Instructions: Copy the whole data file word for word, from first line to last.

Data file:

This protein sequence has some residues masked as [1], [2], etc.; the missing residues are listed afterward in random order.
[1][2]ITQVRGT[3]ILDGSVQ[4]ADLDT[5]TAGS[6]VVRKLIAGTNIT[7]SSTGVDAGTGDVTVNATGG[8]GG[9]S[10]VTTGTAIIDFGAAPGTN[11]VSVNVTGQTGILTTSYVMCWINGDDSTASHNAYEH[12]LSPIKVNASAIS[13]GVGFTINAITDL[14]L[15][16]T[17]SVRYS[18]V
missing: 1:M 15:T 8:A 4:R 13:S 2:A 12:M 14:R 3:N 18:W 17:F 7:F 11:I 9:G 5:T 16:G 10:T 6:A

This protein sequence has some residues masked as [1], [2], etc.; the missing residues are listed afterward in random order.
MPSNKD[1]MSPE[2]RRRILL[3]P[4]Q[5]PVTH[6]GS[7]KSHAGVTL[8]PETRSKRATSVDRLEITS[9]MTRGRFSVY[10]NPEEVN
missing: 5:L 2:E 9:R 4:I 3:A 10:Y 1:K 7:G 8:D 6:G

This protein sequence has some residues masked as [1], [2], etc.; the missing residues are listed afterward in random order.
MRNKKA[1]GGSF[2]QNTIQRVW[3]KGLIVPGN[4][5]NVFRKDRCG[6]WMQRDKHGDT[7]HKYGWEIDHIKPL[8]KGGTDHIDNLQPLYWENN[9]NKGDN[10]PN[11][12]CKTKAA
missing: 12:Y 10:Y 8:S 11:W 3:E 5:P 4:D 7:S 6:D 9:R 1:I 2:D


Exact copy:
This protein sequence has some residues masked as [1], [2], etc.; the missing residues are listed afterward in random order.
[1][2]ITQVRGT[3]ILDGSVQ[4]ADLDT[5]TAGS[6]VVRKLIAGTNIT[7]SSTGVDAGTGDVTVNATGG[8]GG[9]S[10]VTTGTAIIDFGAAPGTN[11]VSVNVTGQTGILTTSYVMCWINGDDSTASHNAYEH[12]LSPIKVNASAIS[13]GVGFTINAITDL[14]L[15][16]T[17]SVRYS[18]V
missing: 1:M 15:T 8:A 4:R 13:S 2:A 12:M 14:R 3:N 18:W 17:F 7:F 11:I 9:G 5:T 16:G 10:T 6:A

This protein sequence has some residues masked as [1], [2], etc.; the missing residues are listed afterward in random order.
MPSNKD[1]MSPE[2]RRRILL[3]P[4]Q[5]PVTH[6]GS[7]KSHAGVTL[8]PETRSKRATSVDRLEITS[9]MTRGRFSVY[10]NPEEVN
missing: 5:L 2:E 9:R 4:I 3:A 10:Y 1:K 7:G 8:D 6:G

This protein sequence has some residues masked as [1], [2], etc.; the missing residues are listed afterward in random order.
MRNKKA[1]GGSF[2]QNTIQRVW[3]KGLIVPGN[4][5]NVFRKDRCG[6]WMQRDKHGDT[7]HKYGWEIDHIKPL[8]KGGTDHIDNLQPLYWENN[9]NKGDN[10]PN[11][12]CKTKAA
missing: 12:Y 10:Y 8:S 11:W 3:E 5:P 4:D 7:S 6:D 9:R 1:I 2:D